California And Code for America Work to Expunge Thousands of Weed Convictions

San Francisco is using an algorithm to expunge 9,000 weed convictions.

San Francisco District Attorney George Gascón said his office would expunge more than 9,000 felony and misdemeanor cannabis convictions dating back to 1975.

“It was the morally right thing to do,” he stated to the Los Angeles Times. “If you have a felony conviction, you are automatically excluded in so many ways from participating in your community.”

Several cities in California are working to expunge records, but the process is tedious.

“You have to hire an attorney. You have to petition the court. You have to come for a hearing,” Gascón explained. “It’s a very expensive and very cumbersome process.”

San Francisco sped up the process by partnering with Code For America, a nonprofit that helps governments use technology to streamline their work. They do this by identifying cases using an algorithm, sending them to court for processing, and automatically expunging eligible cases.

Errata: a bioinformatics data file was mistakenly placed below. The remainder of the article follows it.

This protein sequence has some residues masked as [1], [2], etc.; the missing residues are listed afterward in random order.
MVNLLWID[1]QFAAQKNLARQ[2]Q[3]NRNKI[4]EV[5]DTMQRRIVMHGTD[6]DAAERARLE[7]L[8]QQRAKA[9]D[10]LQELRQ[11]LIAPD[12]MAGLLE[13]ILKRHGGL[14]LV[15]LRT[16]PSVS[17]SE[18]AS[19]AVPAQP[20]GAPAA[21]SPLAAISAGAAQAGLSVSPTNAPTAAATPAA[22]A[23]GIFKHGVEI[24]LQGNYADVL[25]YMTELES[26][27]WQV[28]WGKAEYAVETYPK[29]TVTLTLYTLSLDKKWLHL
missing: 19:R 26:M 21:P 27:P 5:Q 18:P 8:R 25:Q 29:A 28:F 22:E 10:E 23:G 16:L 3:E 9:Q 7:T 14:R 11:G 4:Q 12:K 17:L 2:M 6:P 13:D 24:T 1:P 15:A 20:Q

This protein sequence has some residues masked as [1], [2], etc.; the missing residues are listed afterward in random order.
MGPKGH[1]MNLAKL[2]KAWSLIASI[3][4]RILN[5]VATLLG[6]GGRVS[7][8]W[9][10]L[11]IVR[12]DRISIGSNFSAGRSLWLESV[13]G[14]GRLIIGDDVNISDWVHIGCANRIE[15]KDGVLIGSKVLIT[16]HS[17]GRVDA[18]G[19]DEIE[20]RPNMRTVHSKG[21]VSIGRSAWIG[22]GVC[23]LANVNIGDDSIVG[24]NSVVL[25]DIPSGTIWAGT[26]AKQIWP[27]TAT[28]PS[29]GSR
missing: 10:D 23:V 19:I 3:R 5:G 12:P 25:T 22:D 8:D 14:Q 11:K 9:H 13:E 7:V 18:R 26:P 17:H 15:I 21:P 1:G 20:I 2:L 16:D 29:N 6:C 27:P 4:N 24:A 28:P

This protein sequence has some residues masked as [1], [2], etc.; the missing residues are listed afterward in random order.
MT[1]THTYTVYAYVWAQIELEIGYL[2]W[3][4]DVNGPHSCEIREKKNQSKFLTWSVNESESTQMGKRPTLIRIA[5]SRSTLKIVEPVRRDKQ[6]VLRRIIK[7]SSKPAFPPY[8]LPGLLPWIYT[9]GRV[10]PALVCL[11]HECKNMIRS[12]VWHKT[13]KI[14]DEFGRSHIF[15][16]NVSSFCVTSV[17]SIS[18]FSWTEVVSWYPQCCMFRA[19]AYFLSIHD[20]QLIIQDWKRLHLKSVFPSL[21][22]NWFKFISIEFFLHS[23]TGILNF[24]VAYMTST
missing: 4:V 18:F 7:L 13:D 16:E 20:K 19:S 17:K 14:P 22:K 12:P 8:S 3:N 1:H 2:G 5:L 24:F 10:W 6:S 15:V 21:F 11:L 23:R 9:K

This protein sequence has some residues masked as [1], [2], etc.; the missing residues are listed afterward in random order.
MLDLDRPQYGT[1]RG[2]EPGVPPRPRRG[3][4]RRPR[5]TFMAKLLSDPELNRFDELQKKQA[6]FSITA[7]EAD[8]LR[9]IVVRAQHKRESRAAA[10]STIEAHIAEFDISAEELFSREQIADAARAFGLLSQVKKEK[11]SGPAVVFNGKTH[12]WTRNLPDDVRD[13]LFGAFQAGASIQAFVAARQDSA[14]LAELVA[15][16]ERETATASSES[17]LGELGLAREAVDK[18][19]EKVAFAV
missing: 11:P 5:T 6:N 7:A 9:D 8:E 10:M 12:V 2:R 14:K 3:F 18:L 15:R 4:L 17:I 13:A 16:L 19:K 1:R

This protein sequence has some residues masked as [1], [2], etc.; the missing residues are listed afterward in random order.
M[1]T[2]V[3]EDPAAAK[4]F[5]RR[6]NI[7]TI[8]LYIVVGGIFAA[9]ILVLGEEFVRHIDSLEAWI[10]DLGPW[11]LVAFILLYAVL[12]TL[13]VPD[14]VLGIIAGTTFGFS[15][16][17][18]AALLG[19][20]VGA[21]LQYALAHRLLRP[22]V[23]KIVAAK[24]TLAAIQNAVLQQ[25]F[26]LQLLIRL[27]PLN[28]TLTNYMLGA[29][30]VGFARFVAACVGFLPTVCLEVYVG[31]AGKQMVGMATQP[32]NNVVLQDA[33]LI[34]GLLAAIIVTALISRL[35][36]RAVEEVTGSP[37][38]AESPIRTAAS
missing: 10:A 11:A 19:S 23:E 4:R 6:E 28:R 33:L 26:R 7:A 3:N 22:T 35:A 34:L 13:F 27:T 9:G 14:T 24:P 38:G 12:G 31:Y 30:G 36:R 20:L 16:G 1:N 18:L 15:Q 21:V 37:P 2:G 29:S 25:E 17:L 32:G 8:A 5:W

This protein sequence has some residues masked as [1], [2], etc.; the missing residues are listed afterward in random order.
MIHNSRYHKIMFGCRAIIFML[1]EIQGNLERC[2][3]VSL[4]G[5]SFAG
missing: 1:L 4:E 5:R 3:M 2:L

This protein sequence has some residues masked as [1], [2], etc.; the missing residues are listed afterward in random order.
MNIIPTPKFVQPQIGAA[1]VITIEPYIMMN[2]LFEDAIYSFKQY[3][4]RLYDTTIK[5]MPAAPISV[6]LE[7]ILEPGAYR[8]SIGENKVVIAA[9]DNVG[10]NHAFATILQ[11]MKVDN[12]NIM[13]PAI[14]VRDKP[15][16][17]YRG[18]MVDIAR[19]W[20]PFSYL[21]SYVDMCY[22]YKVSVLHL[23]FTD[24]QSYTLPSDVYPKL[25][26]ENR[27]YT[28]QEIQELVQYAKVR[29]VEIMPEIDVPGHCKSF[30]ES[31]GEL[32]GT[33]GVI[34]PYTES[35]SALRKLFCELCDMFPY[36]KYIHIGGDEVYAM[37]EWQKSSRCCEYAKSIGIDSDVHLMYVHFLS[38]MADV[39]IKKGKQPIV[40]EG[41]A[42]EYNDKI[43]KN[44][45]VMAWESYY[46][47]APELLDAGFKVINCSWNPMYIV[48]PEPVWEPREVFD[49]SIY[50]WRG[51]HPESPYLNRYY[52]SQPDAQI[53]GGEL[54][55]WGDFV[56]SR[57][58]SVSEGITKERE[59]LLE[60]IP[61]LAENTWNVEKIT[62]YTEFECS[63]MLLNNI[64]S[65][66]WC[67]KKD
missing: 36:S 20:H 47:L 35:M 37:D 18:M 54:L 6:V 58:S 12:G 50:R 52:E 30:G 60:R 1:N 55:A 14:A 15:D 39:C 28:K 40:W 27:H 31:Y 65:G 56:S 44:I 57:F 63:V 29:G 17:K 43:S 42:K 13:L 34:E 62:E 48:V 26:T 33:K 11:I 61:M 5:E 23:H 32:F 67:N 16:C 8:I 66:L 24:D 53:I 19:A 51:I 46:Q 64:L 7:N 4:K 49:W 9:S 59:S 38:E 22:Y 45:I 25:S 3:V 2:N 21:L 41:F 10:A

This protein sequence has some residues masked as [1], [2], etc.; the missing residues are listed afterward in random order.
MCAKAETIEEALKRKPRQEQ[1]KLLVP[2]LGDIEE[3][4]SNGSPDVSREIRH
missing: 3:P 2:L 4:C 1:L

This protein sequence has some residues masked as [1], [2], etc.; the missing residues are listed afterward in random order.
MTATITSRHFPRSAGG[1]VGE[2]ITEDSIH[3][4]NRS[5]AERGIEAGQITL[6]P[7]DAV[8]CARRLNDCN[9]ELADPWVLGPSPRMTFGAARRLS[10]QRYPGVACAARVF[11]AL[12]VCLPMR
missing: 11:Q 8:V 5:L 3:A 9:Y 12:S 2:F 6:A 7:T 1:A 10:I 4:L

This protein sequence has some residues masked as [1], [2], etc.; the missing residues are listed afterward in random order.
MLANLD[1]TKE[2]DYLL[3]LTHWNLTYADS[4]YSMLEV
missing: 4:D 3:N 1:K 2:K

Code for America said it hopes to clear 250,000 convictions throughout California by the end of 2019. However, the program also has its critics.

“To simply embark on an across-the-board expungement of 9,300 without looking at any of the surrounding factors of the surrounding factors on any of those cases strikes us as cavalier irresponsibility,” the California Narcotic Officers Association’s John Lovell stated to the LA Times.”